I like the “warmth of friendship” impulse, the way someone who is enjoying themselves on vacation thinks of the friends or family they left at home and wants to share some of their experience.

      • March 25, 2023 6:13 pm

        Awww, like one of those “they thought of me!” moments?

        • March 25, 2023 8:59 pm

          Yes–sometimes an experience feels a bit incomplete without a particular person there to share it.

  8. March 23, 2023 7:26 pm

    I just checked, alas, my library does not have this book. I make my own ‘postcards’ or mail art which I send all over the world. I’ve collected all of the postcards/mailart people have sent me from every continent but Antartica. It’s a four shoebox collection at this point and growing. Send me your address and I’ll send you one. 😉

    • March 23, 2023 9:12 pm

      Can you request the book? That’s what I did, at the Kenyon library, which was very accommodating.
      I would love to receive a postcard from you, and to reciprocate. I couldn’t find an email on your blog, but you can email me at nonnecromancer at gmail dot com and we can trade snail mail addresses.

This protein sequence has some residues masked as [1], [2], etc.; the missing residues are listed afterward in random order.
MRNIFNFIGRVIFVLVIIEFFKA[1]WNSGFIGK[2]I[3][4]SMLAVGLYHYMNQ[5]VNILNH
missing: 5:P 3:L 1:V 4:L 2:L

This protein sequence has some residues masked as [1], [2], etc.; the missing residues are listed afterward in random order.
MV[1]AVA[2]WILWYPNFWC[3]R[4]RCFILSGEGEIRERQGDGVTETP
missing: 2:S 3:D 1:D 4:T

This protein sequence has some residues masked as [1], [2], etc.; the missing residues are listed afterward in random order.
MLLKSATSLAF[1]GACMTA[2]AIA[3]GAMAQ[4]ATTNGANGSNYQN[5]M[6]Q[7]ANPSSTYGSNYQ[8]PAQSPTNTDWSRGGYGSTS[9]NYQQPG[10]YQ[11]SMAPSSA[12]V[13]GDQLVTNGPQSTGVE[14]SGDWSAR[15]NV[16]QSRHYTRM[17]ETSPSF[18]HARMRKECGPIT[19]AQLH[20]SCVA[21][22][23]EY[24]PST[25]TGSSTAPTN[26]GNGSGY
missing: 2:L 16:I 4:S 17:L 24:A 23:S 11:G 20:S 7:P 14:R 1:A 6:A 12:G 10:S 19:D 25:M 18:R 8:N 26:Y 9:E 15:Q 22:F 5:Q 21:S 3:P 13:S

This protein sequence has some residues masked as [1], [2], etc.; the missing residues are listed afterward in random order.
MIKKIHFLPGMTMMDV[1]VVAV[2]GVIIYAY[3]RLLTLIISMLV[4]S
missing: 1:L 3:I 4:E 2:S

9. March 27, 2023 6:28 am

    My daughter usually sends a postcard to her friend when we travel, which isn’t often. I loved sending them and getting them. My aunt takes pictures around her farm and elsewhere in her small town to send us little notes as postcards she makes.

    • March 27, 2023 7:34 am

      Your daughter sending them means the tradition is still carrying on! I love that your aunt makes her own, too!
      If you love sending and getting, send me your address…